“Mad Men”: Details, details…

For those who love incredible attention to detail and storytelling, Sunday night had to be joyous.

The world of advertising in the 1960s looks as if preserved in amber on AMC’s “Mad Men”, my runaway favorite show on TV. It’s not just close reproductions of set and behavior — it’s as if creator Matt Weiner decided to build a time machine and just start filming in 1962.

The second season began at as strong a gait as its first — right from the opening credits when you see John Slattery as a member of the cast, not a special guest. Slattery’s character, Roger Sterling, had his world turned sideways by a heart attack last season, but it certainly appears that Roger’s not quite the worse for wear, though a good deal wiser.

In fact, Roger’s brush with bad health may be serving as a cautionary tale for Don Draper, the creative director of Sterling Cooper who’s played by the deservedly Emmy-nominated Jon Hamm (above, with January Jones as Betty Draper). Don finds out he’s got high blood pressure and a helpful doctor tries to set him straight.

(Of course, Don keeps right on smoking and drinking, though he does chew his way through a sliced tomato for lunch at a bar. Start small, I guess.)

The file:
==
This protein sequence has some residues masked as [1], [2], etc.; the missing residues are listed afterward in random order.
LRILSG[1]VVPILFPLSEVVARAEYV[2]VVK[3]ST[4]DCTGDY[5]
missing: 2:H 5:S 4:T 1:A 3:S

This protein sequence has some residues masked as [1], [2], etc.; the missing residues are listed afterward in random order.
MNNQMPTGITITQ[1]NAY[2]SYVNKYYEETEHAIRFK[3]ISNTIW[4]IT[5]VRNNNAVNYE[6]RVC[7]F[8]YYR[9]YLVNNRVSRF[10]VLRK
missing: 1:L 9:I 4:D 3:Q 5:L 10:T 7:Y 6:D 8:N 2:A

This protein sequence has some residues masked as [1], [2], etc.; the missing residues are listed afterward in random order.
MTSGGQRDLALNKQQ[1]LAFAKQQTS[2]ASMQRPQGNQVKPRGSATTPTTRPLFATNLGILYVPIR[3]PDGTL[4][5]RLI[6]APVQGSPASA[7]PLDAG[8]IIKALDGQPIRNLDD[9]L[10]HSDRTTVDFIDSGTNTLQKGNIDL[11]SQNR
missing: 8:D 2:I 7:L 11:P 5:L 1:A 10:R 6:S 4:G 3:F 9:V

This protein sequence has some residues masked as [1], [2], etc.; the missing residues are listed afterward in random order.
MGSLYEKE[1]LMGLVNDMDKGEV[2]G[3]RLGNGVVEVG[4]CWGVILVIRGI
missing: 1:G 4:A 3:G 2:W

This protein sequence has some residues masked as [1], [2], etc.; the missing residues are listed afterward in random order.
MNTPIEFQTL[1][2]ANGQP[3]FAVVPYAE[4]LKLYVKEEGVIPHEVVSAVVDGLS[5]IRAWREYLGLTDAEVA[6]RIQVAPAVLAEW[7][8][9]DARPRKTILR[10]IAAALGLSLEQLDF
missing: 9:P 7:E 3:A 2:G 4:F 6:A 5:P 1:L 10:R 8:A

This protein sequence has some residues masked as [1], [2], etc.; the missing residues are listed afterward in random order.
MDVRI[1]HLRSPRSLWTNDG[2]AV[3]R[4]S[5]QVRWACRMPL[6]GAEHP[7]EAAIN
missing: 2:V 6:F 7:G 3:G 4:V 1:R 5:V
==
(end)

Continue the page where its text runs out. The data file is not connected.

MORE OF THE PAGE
Elizabeth Moss’ character, Peggy (above, with Bryan Batt as Salvatore), was last seen having her baby in 1960, but has since seen her career rocket, going from secretary to junior account exec. And she’s got plenty of confidence, even seeing Don’s criticism as just that. I’m interested to see how she handles an opening salvo from head secretary Joan (Christina Hendricks) in what could be an awesome battle of wills, and also how she deals with being around the father of her child, the spoiled Pete (Vincent Kartheiser).

For me, though, the first episode was about Don’s wife, Betty, played by January Jones. I’ve heard more than once that the character of Betty is not easily likable, and I’ve got to admit she can be very hard to read. But there were a couple of instances where Betty proves that, given the right provocation, she could be as deceitful as Don — a man who switched identities with his dead commanding officer in Korea and who slept around with two other women in the first season.

Her car broken down, she needs to buy a fan belt from the tow-truck driver for $9 but only has three singles in her wallet. She’s able to charm her way into getting him to sell it for $3, but the conversation between Betty and the dashing driver showed she may have pondered doing more.

How much more? Weiner, Jones and the writers may be willing to expand on that this season — after all, Betty had several odd situations in Season 1: a bizarre friendship with an 8-year-old boy, and instances where she slapped a woman in a grocery store and fired a gun.

It will be interesting to see the tack Weiner takes with Season 2. As the Houston Chronicle notes, this could very well be a season about the women of “Mad Men.”

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